<ejb-name>EmployeeEJB</ejb-name>
             ...
             <persistence-type>Container</persistence-type>
             ...
             <cmp-field><field-name>identity</field-name></cmp-field>
             <cmp-field><field-name>firstName</field-name></cmp-field>
             <cmp-field><field-name>lastName</field-name></cmp-field>
             <cmp-field><field-name>salary</field-name></cmp-field>
             <cmp-field><field-name>address</field-name></cmp-field>
             ...

The container provider supplies a tool for mapping the bean's persistent fields to the columns in the database tables, usually one table per bean. Serializable types such as Address, however, are more difficult to persist. In EJB 1.1 there is no standard way of mapping serializable objects to a relational database. Although the Address class has its own set of fields, the XML deployment descriptor doesn't provide a mechanism for mapping those fields to the database. In most cases it was expected that serializable objects such as Address would be persisted as a binary type, which is sometimes called a blob type, to a database table.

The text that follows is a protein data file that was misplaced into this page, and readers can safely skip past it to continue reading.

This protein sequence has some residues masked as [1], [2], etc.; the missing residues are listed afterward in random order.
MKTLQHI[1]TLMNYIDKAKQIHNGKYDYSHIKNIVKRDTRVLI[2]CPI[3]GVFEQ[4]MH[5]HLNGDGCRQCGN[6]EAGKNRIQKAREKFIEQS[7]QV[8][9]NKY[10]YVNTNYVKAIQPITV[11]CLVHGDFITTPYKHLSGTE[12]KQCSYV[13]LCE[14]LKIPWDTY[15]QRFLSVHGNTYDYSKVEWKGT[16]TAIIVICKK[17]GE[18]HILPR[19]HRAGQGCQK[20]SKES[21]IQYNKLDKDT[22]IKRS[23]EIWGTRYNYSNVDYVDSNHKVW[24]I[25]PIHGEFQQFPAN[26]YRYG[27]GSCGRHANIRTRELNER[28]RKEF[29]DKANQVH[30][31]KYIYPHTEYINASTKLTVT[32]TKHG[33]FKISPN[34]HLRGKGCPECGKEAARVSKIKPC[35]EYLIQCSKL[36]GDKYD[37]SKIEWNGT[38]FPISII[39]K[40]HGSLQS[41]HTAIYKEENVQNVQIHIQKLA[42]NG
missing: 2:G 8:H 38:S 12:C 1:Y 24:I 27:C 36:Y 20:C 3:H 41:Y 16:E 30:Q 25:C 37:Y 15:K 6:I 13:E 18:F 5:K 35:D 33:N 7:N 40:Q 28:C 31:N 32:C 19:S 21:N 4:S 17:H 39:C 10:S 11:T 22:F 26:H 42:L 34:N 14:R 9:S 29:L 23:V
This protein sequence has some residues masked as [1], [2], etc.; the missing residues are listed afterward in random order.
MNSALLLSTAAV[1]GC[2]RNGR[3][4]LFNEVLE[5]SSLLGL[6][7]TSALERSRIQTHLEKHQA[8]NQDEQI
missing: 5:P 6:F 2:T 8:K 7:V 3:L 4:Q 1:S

That problem is exacerbated as the entity bean's data schema grows in complexity. An Employee bean, for example, might have many child objects similar to Address, such as Benefits and JobPosition. Those child objects, called dependent objects, can form complex object graphs spanning several tables in a relational database. In addition, CMP in EJB 1.1 is largely inadequate for persisting relationships with other beans. In EJB 1.1, if a bean was to maintain a relationship with another bean, the container would automatically use the primary key or handle as a link. That has proven to be a fairly crude mechanism for maintaining relationships with other beans whose natural relationship may be bidirectional or dependent on fields not easily represented by the primary key or handle.

The EJB 2.0 CMP model

In EJB 2.0, a new contract between the CMP entity bean and persistence manager lets you define more complex and portable bean-to-bean, bean-to-dependent, and even dependent-to-dependent object relationships within an entity bean.